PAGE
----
Out of The Archives

Episode 3: Voices from Queerentine

June 04, 2020 Sean Donovan, Sexual Minorities Archives
Out of The Archives
Episode 3: Voices from Queerentine
Show Notes Transcript

This episode, Voices from Queerentine, is a collection of recordings from queer folk about staying connected to queer history, culture and community in a time of physical separation and isolation.  This episode a song from badweatherfriend called "Trying Not To Dream"--you can hear this song and more and buy their music by following this link.

If you'd like to find out more about the Sexual Minorities Archives or see the catalogs and request a piece of media from Out Books on Wheels please follow the links below!  Also below, find links to several Black-led LGBTQ Organizations to learn more or to donate this pride month!

Facebook: www.facebook.com/FollowtheSMA/.

Website: sexualminoritiesarchives.wordpress.com.

Out Books on Wheels: https://sexualminoritiesarchives.wordpress.com/out-books-on-wheels/.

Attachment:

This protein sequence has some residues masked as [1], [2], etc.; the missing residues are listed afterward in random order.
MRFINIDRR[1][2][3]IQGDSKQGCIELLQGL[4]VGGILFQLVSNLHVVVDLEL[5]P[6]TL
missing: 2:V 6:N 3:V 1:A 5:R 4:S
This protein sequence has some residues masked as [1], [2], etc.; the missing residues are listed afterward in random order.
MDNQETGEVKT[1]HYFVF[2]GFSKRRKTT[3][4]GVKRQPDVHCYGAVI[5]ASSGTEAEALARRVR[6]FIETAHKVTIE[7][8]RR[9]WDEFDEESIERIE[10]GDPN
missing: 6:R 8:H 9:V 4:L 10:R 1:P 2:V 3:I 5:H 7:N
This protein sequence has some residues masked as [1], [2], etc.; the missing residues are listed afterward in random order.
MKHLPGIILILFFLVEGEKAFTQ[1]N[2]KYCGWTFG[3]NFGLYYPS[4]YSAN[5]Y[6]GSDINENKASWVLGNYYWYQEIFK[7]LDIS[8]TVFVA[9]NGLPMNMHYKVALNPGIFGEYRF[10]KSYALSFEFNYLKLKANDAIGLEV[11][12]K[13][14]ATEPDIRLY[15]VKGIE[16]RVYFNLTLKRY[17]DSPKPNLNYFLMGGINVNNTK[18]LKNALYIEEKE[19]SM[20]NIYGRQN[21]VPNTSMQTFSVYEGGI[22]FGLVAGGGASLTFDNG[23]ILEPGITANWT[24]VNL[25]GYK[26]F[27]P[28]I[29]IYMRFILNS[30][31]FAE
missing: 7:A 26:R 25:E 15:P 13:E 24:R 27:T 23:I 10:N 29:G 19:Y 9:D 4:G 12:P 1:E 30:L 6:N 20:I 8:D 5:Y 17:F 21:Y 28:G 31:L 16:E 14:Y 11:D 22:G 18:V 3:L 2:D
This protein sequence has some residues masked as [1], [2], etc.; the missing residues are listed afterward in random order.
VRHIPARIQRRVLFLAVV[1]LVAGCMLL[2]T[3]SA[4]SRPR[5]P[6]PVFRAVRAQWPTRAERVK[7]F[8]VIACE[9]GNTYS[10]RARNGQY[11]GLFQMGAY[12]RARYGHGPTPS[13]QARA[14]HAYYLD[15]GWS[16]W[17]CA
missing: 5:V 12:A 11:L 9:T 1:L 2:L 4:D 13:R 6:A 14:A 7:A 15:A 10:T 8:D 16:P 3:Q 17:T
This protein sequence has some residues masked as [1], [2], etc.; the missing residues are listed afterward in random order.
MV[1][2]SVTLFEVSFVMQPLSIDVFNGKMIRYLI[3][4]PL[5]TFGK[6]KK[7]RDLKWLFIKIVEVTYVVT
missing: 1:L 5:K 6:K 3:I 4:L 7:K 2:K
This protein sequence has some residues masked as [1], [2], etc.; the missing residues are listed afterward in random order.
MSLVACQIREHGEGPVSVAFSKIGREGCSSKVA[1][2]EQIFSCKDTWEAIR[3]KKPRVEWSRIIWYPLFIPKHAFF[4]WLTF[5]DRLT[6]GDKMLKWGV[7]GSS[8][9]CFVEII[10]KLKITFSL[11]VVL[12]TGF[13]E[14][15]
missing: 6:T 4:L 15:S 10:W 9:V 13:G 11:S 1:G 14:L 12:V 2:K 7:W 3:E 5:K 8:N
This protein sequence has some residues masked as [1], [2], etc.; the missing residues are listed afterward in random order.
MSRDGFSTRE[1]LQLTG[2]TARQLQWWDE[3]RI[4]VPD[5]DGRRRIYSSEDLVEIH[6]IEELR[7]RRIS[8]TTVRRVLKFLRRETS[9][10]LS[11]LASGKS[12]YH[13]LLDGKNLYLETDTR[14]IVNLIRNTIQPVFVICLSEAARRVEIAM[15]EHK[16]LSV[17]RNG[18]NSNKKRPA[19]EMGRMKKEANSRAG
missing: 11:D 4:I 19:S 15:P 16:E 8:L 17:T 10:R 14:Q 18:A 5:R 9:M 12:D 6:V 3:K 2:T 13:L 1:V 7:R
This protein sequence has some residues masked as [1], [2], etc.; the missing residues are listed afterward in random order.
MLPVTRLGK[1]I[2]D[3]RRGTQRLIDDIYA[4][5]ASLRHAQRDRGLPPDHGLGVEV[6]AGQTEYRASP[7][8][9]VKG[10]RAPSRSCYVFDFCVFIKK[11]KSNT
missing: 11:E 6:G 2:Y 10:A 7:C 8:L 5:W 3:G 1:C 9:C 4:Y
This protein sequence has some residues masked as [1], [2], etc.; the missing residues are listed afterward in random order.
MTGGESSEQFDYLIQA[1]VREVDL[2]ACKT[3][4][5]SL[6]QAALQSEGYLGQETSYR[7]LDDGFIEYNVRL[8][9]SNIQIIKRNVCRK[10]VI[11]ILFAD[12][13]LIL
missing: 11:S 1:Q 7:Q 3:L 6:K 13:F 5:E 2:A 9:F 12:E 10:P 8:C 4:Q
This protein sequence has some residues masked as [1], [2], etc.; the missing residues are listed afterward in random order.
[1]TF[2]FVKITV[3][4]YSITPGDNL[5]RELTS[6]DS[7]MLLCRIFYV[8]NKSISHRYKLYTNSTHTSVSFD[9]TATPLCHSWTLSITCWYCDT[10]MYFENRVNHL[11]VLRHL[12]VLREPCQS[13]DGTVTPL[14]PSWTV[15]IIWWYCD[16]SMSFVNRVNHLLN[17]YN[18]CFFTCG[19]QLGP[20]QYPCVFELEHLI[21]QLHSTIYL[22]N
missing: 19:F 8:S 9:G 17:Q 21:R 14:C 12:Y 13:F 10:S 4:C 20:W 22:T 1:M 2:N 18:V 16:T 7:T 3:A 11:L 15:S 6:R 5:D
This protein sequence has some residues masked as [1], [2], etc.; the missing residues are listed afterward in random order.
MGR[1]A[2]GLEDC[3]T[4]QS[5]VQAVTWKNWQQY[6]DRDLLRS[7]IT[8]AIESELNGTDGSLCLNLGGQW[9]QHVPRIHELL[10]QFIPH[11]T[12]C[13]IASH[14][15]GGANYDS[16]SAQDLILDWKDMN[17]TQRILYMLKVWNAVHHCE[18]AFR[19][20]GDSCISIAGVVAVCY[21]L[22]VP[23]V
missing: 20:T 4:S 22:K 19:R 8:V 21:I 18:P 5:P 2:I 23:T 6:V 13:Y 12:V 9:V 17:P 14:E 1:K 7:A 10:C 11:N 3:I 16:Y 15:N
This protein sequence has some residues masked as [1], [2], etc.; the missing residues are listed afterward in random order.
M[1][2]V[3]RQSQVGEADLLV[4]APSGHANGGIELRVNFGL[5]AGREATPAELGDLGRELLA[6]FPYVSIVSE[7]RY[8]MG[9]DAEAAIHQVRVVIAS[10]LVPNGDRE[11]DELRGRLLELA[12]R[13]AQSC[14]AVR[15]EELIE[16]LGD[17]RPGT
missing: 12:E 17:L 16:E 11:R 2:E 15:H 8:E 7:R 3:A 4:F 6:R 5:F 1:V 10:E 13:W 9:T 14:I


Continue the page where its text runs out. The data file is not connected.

Black-led LGBTQ Organizations: 

  • House of GG: brainchild of Trans-revolutionary Miss Major Griffin, creating safe and transformative spaces for community to heal, and nurturing them into tomorrow's leader.  Focusing on trans woman of color in the South.
  • SNaPCo: builds power of Black trans and queer people to force systemic divestment from the prison industrial complex and invest in community support.
  • LGBTQ+ Freedom Fund: posts bail for LGBTQ people held in jail or immigrant detention and raises awareness of the epidemic of LGBTQ overincarceration.
  • Black and Pink: founded by a formerly incarcerated white gay anarchist and now led by a formerly incarcerated black non-binary director and other trans folk, connecting incarcerated LGBTQ+ people to pen pals in the free-er world and educating and agitating for prison abolition.


Episode 3: Voices from Queerentine

Collected/Recorded: April/May 2020

SEAN (narrating an added preface):

This episode was conceived and recorded in April and May, in moments that seem different from now.  Now, many people have moved quickly from quarantine for health of self and others to taking to the streets en masse for a better world in support of black lives and against police brutality and white supremacy.  I wanted to highlight the murders of Breonna Taylor, a black woman and EMT in Louisville, Kentucky, and black transman Tony McDade in Tallahassee, Florida, as two murders by police that haven’t gotten any sort of formal justice or, in Tony’s case, much visibility.  It’s likely his gender identity and so-called criminal record is what’s robbed his unjust death of due attention.  But, many transgender folks in past and present have had to fight to survive in ways the law didn’t make space for.